Atlanta v, Washington – I want to say Washington really, really bad, but I’m afraid that shutting down Strasburg is going to come back to haunt them. I’m going Atlanta

Cincinnati v, San Francisco – I’m saying Reds just because I hate the Giants.


Baltimore v. New York – The two teams went 9-9 against each other this year and I think they’re pretty even. This one’s a coin toss. My coin lands on Baltimore

Oakland v. Detroit – Detroit went 4-3 against them this year, but Oakland’s on fire right now, winning six in a row. I’m going Oakland.

NLCS: Atlanta v. Cincinnati – The Reds take this one easily. They went 5-1 against Atlanta this year.

ALCS: Baltimore v. Oakland – This is like the Oakland-Detroit series, Baltimore went 4-3 against them this year, but Oakland’s crazy hot like the Cardinals were last year and I think they’ll make it to the Series.

WORLD SERIES – Oakland v. Cincinnati – Oakland’s being hot peters out here and the Reds will win it all in what should be a pretty good series.

Sunday, June 17, 2012

So, Justin, what’s been going on in your world?

Oh, nothing really.

Just that after the wedding my left eye started acting up and got scratched pretty bad. Not sure how it happened. Eye docs said I had some cornea swelling and that it made me more susceptible to the scratch.

I’d had my corneas replaced as a toddler as part of cataract surgery and I’d known for a few years that I’d have to have some more work done with them eventually. Basically eventually came, and the docs here recommended that we do a partial transplant where the layer that’s acting up would be replaced with another donor layer.

Anyway, I had the surgery (just a 20-minute procedure) on Monday and I’m slowly recovering, seeing a little better with the new one each day. I’m still struggling to read things clearly, but I’m seeing improvement each day and I think I’ll be good enough to get back to work in another week or so.

And then maybe I’ll blog a little more.

Or maybe not. Who knows.

Tuesday, April 03, 2012

They see me trollin’ They hatin’

trollfaceArizona’s apparently managed to take care of all the pressing issues facing the state since a bill that basically bans trolling on teh interwebz is sitting on Jan Brewer’s desk.

Being obnoxious on the Internet may soon cease to be a fundamental right in Arizona, where lawmakers approved a measure that effectively makes trolling illegal.


Like so much other knee-jerk technology legislation, Arizona’s bill is noble at heart. Its goal is to stop cyber-bullying by outlawing threats and intimidation delivered via Internet.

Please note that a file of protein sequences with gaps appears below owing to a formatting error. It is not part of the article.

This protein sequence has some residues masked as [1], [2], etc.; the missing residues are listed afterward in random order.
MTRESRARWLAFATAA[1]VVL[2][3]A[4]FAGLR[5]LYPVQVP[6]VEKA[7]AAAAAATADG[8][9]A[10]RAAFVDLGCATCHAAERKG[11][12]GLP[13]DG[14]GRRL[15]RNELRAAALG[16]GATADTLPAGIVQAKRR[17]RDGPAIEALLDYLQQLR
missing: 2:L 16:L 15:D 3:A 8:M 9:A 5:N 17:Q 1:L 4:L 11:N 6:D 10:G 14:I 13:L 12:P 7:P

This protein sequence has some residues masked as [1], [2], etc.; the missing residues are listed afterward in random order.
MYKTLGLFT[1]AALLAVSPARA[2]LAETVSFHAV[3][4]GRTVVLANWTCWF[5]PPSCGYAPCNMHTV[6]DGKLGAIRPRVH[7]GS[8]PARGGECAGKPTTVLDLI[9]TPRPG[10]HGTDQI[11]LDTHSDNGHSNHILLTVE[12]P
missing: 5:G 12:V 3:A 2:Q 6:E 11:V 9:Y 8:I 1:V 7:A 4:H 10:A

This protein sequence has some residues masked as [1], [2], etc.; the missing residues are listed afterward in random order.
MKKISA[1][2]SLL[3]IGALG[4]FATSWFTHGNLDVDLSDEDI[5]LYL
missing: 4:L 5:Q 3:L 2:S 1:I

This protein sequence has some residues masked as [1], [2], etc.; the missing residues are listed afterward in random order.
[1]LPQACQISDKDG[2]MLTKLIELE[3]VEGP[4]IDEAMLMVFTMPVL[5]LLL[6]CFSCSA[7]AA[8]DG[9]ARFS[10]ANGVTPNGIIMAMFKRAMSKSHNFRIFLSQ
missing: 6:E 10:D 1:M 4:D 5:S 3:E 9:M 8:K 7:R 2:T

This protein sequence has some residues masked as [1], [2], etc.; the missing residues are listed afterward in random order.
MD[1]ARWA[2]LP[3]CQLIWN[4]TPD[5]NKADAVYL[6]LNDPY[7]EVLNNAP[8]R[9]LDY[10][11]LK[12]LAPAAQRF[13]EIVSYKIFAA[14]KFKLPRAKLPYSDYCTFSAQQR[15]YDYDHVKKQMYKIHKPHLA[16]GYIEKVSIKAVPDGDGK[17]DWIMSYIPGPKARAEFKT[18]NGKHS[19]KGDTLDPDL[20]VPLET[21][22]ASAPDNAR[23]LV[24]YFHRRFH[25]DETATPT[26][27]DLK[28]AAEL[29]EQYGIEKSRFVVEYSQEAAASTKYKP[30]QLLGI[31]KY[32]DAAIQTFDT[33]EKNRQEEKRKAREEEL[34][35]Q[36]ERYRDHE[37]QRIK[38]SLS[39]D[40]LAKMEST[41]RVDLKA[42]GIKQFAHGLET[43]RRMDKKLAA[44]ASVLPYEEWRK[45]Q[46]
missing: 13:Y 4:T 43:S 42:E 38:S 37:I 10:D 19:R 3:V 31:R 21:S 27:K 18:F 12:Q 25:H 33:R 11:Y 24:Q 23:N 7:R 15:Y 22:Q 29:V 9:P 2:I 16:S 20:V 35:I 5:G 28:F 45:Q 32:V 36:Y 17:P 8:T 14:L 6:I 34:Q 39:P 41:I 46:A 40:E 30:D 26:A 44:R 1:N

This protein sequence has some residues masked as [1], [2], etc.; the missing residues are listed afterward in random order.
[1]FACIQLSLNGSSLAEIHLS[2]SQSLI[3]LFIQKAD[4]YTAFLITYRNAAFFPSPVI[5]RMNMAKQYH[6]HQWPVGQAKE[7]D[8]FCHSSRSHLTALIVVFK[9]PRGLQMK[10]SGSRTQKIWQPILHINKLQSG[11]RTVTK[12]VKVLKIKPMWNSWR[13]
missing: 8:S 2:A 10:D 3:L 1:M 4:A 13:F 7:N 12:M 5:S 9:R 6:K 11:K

But as Media Coalition–an organization that includes film and music industry trade groups–points out, the bill is far too broad, both in its language and its scope. By using vague terms like “annoy” and “offend,” the bill risks criminalizing standard Internet practice of acting like a jerk in the comments section of a blog post. Because the bill isn’t limited to one-on-one communication, all open communication on the Internet could be considered a Class 1 misdemeanor if someone deemed the language offensive.

Never mind the mess of a legal battle this will create (like Arizona needs more with SB 1070 and the state’s reluctance to actually implement the medical-marijuana referendum passed the same year), it’s just another instance of government trying to regulate something it doesn’t understand.

I’m sorry, but the internet is not just a series of tubes. And it’s time that they figure that out.

Sunday, April 01, 2012

Things I’ve learned from this year’s NCAA tournament

Random Thoughts style:

  • Don’t look at your bracket the first weekend. It’s always going to look like garbage and a lost cause. It’s just a fact of life. It’s probably a good thing I was in Vegas getting married that first weekend, I didn’t have time to check it after Thursday
  • For two of the three years I’ve tried to, I’ve had a better bracket than Obama. Kansas’ win tonight locked that up for me.
  • I can put together a damn good bracket. Better than some of ESPN’s analysts, at least. And I probably don’t spend more than a half hour filling it out.
  • Yes, one of the regionals was in Phoenix. No, I didn’t go. I only went in 2008 (language alert) so I could say I’ve been to one. It was a blast, but the whole thing’s too expensive IMO.

I feel like I really should have more to say about March Madness, but I don’t. Maybe because I haven’t watched much. Oh well.

And remember, kiddos, baseball season starts this week! GO ASTROS AND DIAMONDBACKS!